It's actually kind of awesome. It's also kind of confusing. My process has been: write a book, query a book, write a new book, get rejected, query new book, write a third book, get rejected, and so on. This whole revise a book, write a book, send off a full, query a book makes me all dizzy!

So all that self-aggrandizement is really meant to say, query. Don't sit back and wait. It is not in your best interest. At worse you garner multiple rejections (okay, at worse you garner someone telling you you have no talent and should stop breathing) and at best you garner multiple offers of representation and can declare a Thunderdome among agents to see who you will pick.

Either way, there isn't much reason for you to rest on your Laurels. Your Laurels are tired of you resting on them. They told me so. Get to work and give your Laurels a break. They work hard enough as it is without having to put up with your ass in their faces.

Anti-Social Socializing

I am not anti-social. In fact, I love being the center of attention. I have wanted to be the storyteller since I was five, lying about the size of the frog I caught1. The trick is, there are a lot of social situations where I cannot be the center of attention, and in those cases I find I would much rather be writing.

Most often, this is a barbershop party. My wife is in a competitive a capela barbershop chorus and quartet and those folks love to party. When they party, they sing. I can't sing2. So I hang out while they sing. They're good people and we converse at times, but really, it's a party where everyone else is singing. I would rather write, but I feel that's rude. I don't want to sit in the corner on my computer. So...I sit in the corner with my liquor. It's marginally more social.

Any more, it seems I measure all social engagements against writing time. Knowing that I've already had two hours to write that day, would the time spent socializing be more fun than more writing. If yes, then yay! If no, then...can I bring my computer just in case?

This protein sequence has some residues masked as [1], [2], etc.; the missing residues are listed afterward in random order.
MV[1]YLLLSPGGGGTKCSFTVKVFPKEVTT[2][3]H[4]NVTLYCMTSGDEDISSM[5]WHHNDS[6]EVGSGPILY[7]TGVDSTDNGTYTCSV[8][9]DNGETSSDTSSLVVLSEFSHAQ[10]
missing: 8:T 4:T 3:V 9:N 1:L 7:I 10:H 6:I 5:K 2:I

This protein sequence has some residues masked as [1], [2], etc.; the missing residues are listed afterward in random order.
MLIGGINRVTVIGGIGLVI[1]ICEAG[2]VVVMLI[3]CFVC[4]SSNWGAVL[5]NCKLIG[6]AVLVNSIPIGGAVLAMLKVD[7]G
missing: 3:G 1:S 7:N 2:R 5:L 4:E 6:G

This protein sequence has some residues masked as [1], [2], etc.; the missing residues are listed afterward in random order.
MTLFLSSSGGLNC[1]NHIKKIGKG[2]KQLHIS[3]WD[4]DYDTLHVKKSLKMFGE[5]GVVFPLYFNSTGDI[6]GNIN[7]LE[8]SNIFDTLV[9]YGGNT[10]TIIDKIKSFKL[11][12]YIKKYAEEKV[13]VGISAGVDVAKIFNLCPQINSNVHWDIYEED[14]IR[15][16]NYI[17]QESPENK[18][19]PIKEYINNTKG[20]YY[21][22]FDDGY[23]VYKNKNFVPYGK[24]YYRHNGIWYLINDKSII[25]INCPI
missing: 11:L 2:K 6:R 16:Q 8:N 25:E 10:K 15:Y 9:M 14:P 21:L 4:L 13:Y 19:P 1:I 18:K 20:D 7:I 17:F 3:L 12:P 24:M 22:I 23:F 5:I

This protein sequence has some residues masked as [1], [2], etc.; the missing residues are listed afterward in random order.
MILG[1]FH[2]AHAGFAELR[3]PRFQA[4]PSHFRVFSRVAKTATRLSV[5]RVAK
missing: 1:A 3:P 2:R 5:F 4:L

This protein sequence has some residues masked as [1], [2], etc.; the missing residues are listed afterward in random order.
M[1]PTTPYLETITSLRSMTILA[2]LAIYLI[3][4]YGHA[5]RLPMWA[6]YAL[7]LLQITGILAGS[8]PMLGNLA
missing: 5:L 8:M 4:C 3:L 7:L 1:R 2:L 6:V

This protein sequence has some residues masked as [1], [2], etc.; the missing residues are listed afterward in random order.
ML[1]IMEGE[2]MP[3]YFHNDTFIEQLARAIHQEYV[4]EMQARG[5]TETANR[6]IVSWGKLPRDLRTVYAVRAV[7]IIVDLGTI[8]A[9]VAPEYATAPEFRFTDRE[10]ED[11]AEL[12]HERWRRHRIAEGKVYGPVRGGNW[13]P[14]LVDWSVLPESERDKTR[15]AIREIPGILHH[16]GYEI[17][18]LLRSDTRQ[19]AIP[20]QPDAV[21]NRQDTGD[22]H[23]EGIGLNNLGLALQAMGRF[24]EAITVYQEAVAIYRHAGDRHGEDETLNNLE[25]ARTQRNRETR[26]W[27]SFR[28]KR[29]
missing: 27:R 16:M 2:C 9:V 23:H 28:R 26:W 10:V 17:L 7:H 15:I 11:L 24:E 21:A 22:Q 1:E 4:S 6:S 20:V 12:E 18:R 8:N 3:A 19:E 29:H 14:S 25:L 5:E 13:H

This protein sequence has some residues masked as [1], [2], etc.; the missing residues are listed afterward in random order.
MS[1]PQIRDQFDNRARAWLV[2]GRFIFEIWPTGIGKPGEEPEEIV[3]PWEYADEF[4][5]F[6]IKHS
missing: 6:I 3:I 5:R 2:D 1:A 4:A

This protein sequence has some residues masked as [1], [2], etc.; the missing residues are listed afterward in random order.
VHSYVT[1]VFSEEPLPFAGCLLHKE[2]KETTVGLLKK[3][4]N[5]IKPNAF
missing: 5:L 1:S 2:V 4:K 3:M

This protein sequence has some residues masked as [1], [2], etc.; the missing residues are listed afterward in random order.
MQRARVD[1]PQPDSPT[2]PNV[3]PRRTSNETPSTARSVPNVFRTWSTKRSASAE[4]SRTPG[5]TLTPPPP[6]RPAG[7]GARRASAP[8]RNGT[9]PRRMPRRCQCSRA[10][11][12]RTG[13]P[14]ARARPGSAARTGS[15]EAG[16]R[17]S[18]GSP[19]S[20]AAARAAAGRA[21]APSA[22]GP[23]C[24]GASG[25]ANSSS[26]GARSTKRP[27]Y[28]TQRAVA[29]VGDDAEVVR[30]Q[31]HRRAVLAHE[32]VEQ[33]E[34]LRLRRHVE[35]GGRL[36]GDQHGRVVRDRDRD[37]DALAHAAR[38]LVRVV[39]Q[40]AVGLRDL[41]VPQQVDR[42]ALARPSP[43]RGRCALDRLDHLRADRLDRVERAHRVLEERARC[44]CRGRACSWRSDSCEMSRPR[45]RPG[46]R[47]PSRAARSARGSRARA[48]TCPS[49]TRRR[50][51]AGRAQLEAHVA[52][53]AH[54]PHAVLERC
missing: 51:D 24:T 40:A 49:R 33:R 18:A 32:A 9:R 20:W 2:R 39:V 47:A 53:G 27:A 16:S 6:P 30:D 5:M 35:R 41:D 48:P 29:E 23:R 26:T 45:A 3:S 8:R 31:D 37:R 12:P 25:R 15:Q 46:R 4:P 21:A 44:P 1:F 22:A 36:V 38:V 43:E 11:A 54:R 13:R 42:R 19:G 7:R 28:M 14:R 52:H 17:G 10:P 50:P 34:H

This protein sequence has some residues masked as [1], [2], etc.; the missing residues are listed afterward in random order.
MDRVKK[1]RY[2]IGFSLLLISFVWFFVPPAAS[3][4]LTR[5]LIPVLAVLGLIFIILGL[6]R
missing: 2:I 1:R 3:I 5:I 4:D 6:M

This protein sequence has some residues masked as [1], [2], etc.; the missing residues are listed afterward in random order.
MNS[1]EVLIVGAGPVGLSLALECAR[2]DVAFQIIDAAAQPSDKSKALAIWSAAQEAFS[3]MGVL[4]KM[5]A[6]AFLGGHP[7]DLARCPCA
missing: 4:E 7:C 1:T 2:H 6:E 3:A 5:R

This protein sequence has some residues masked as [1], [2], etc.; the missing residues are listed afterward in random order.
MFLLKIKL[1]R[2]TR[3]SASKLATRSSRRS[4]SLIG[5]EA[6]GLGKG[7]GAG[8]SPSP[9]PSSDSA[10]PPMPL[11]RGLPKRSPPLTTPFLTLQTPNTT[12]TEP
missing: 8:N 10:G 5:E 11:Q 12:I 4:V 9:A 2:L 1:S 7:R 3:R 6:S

1 It was THIS big!

2 I'm told I could sing very well with proper training, but I consider that training writing time and would not sacrifice the one for the other.


So there's a lot of chatter on Twitter lately about blog designs and website builds and etc etc. If you have not been to my website, this is the minimum level of quality I expect for a user-created website. Blogger and like services are expanding their styles to blend the boundaries between blogs and websites, but for the moment, I continue to contend they serve two different purposes. There are different graphical designs and interfaces that best accomplish those purposes, and as such, the two should be separate entities. I am in the minority on this one. Most new authors and aspiring authors seem to think blogs are enough. Established authors have blogs integrated into their own sites, so either way you get a single-platform delivery, though the latter is an achievement that most of us could not do and most services do not make easy for us (or if it's easy, it's not cheap).

I saw a really nice website today and my first thought was, "How pretty. Too bad it's crap."

What what? Why is it crap if it's pretty. Well, obviously, something could focus on its esthetic without accomplishing its purpose as a platform to introduce users to you and your work. In this case, its splash page was covered with Flash animation. Now, me being of a certain age, I was on computers when the internet first became available to the public at large, so things like Flash animation still dazzle. I didn't just build personal pages in Geocities. I used Angelfire too. These are the old build-your-own page and fill it with animated gifs and blinking fonts sites. Flash? Super awesome compared to the way things were.

Unfortunately, Flash has not evolved fast enough. While you may not be thinking about it now, you need to start thinking about mobile delivery. View your site on an Android and/or iOS phone and see the difference. For me, unfortunately, the template service I used to build my site does not offer fill scripting functionality, so I have to (*shudder*) use tables to format the page to look the way I want it. Tables no worky on mobile platforms, which is why I'm formulating a redesign in my brain. The thing is, Flash no worky either. Sure OSes like Android and WebOS claim to have Flash functionality, and to a degree this is true. But it's not full Flash. It's a mobile Flash and Air support and both are reportedly buggy.